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CSA Sentinel - The Institute Of Internal Auditors  

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PUBLISHED BY THE INSTITUE OF INTERNAL AUDITORS
Volume 8 · No. 3 · October 2004
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Leadership Through Progressive Enterprise Risk Assessment

Sherry Whitley
Executive Vice President
Enterprise Risk Assessment Group
Countrywide Financial Corporation
Calabasas, Calif.

Countrywide's strategic-planning process includes a companywide focus on managing risks.


In the wake of headline-grabbing corporate financial scandals, management and boards of directors of public companies are under intense pressure to increase their involvement in the strategic and operational activities of the companies they oversee. Executives at Countrywide Financial Corporation, a diversified financial services provider, reviewed various ways to provide a more focused, comprehensive approach to help their leadership teams identify and better manage business risk across the organization. Approaching risk with the goal of increasing shareholder value in mid-2002, Countrywide incorporated comprehensive enterprise risk-management techniques into its leadership strategy, focusing board participation on a more global, disciplined decision-making process than has historically been used in the past. 

Traditionally, Countrywide's business leaders viewed enterprise risk assessment (ERA) as a program to assess risk and allocate resources within the individual business units. Moving forward in 2002, management elevated enterprise risk assessment to the point that it became a premier tool for strategic planning. This new view goes well beyond the traditional risk mitigation processes used in many companies. 

THE NEW MODEL

The coordinated companywide risk-management process — commonly referred to as enterprise risk-assessment within Countrywide — reinforces the highest standards of corporate governance in the interest of shareholders, customers, and employees. To enhance the organization's planning process, key operational and corporate executives now use ERA to reach their goal of managing the organization's most critical risks to create greater value for the company.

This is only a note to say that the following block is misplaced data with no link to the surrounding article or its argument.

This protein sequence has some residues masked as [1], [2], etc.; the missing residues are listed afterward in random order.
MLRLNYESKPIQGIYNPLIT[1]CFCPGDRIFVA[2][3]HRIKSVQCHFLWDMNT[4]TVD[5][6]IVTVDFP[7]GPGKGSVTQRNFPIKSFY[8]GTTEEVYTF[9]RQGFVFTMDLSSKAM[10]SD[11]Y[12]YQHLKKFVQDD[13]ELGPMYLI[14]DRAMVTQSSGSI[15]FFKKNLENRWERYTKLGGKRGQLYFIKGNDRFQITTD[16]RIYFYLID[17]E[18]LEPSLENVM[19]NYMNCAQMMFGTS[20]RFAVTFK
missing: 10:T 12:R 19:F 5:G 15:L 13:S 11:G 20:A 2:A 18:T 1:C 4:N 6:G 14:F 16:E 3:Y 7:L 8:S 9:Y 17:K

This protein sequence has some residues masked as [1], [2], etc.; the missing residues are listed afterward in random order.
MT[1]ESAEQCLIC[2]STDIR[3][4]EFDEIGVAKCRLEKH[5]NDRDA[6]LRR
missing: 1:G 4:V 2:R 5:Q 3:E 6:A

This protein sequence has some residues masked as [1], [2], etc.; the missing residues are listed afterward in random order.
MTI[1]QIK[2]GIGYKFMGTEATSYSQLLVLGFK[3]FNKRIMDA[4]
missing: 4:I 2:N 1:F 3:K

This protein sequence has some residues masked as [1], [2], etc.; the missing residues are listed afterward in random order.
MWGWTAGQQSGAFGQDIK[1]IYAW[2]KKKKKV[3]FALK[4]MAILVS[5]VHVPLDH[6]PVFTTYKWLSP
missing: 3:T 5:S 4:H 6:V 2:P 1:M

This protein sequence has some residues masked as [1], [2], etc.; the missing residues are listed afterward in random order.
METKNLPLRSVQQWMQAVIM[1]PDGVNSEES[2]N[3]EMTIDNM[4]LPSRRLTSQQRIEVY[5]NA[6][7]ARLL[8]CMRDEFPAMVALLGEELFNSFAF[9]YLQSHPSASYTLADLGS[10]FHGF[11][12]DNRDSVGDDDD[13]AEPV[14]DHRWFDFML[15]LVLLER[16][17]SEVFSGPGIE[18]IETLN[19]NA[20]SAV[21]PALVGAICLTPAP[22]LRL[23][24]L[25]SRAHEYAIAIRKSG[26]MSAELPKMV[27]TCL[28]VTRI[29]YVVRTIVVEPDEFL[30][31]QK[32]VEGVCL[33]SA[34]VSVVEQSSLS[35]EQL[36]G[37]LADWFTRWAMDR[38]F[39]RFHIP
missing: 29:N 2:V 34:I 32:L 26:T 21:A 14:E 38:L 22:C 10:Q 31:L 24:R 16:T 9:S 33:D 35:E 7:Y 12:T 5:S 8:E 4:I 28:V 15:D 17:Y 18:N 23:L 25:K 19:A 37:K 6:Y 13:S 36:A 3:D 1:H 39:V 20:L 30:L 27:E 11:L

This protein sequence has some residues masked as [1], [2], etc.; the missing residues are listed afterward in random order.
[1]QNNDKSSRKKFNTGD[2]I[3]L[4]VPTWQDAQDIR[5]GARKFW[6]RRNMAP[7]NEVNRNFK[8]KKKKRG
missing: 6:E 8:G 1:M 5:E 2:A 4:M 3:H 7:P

Traditionally, many companies have used a segmented governance structure. For example, the audit committee monitored the effectiveness of internal controls, the credit committee guided credit policies and limits, and the compensation committee set salary, bonus, and other compensation targets for key executives. Often these committees worked independently of one another. To initiate a more integrated governance structure, Countrywide's leadership team used guidelines of the Committee of Sponsoring Organizations of the Treadway Commission (COSO), which issued the initial standards for a corporate risk framework in 1992, defining enterprise risk management as a business discipline. In conjunction with COSO's recently released Enterprise Risk Management — Integrated Framework, the standards provide a uniform framework of integrated principles and a benchmark for enterprise risk-management processes. The new standard includes specific activities such as aligning risk appetite and strategy; linking growth, risk, and return; enhancing risk-response decisions; minimizing operational surprises and loss; identifying and managing all company risks; providing detailed responses to multiple risks; and rationalizing the allocation of capital.